Both Christianity and Islam teach that we must have faith in God. But in Christianity, this faith in God is enough to save us (Rom. 5:1; Eph. 2:8-9). In Islam, faith in God is not enough. In Islam, the Muslim's works will be weighed on the Day of Judgment and it will then be decided who is saved and who is not -- based upon whether the person was a Muslim, whether or not they were sincere in repentance, and whether or not they performed enough good works to out weigh the bad ones.
Please consider the following verses from the Qur'an about how a Muslim's deeds are weighed in the balance on Judgment Day to see if he might be saved or not.
"Then those whose balance (of good deeds) is heavy, they will be successful. But those whose balance is light, will be those who have lost their souls; in hell will they abide," (23:102-103).
"And We set a just balance for the Day of Resurrection so that no soul is wronged in aught. Though it be of the weight of a grain of mustard seed, We bring it. And We suffice for reckoners," (21:47).
"They are those who deny the Signs of their Lord and the fact of their having to meet Him (in the Hereafter): vain will be their works, nor shall We, on the Day of Judgment, give them any weight," (online Qur'an, 18:105).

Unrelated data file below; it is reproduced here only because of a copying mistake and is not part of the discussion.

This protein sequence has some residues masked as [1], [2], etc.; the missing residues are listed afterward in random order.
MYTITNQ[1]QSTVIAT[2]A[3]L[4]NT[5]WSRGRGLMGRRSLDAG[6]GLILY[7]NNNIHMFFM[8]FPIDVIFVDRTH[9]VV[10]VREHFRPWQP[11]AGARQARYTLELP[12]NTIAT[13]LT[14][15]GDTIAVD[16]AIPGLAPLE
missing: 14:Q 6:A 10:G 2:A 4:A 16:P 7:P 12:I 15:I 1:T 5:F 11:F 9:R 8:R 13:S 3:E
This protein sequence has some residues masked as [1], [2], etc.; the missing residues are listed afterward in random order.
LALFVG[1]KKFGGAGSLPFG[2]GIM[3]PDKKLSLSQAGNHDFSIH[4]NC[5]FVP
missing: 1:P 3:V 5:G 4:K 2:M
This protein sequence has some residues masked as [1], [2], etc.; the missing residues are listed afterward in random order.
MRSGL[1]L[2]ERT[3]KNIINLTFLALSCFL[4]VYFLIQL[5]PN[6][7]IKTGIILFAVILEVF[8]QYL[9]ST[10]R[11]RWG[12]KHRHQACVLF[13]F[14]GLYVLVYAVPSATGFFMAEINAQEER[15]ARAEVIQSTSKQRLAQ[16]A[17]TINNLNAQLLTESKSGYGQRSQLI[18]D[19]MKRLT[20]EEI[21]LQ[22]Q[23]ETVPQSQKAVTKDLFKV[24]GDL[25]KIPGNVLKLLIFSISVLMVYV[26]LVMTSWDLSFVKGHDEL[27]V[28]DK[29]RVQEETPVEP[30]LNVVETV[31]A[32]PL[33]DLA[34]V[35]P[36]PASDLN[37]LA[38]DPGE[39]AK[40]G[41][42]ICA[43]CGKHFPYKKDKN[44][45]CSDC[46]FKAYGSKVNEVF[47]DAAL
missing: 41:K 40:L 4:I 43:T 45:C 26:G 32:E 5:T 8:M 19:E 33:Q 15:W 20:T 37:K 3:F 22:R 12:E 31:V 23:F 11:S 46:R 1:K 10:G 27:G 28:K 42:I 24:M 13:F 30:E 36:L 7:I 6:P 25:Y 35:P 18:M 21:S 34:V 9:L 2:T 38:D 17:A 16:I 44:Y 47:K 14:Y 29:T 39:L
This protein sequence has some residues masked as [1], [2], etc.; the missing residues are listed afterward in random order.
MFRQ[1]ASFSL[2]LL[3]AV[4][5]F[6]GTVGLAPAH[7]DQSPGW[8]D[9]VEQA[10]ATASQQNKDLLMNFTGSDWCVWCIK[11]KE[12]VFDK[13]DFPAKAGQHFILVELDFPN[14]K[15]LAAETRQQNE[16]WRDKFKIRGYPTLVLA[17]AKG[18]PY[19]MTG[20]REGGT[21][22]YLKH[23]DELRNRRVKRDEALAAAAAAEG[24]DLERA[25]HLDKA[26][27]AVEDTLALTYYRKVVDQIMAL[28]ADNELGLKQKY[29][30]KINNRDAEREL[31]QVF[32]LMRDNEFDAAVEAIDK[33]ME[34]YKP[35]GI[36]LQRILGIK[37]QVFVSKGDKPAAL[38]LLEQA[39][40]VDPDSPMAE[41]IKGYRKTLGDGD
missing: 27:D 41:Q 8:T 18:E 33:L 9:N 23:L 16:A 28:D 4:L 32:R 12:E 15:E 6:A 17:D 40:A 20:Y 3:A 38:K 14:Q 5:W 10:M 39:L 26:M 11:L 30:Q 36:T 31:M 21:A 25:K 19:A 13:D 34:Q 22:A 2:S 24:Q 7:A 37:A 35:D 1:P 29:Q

Is the Islamic system of salvation really enough to save Muslims? They will say that it is. But, as a Christian, I cannot see how anyone in Islam can have security and honest expectation of obtaining Paradise. How can anyone who must be completely sincere in repentance and be required to perform more good works than bad, ever hope to make it to heaven?
The problem with being saved by God's grace and human works is that human works are never sufficient to please God. God is infinite and holy. How can we finite sinners ever hope to please God by our deeds?
Muslims need the gospel
Instead of relying in any way on our own works, the gospel of Jesus teaches us we do not have to do that. The gospel of Jesus is that He died for our sins and rose again from the dead (1 Cor. 15:1-4). He fulfilled all the Law so we don't have to (Rom. 8:3-4). He took our place and received the punishment due our sins (2 Cor. 5:21). Because we are sinners and because we cannot please an infinitely Holy God on our own, because we can never fulfill the Law of God perfectly, and because God's eyes are too pure to look upon evil (Hab. 1:13), salvation must be by total grace (Eph. 2:8). Salvation must be the work of God, not of man (Gal. 2:21).
1 John 5:13 says, "These things were written so you may know you have eternal life..." Can the Muslim say he knows he has eternal life? He cannot. I know I do as a Christian precisely because it is not of my works. So, why would a Muslim want me to give up my assurance and free gift of salvation found in Jesus for the Islamic system of works that, at best, only provides the possibility of salvation if I have been sincere enough and if I have done enough good works?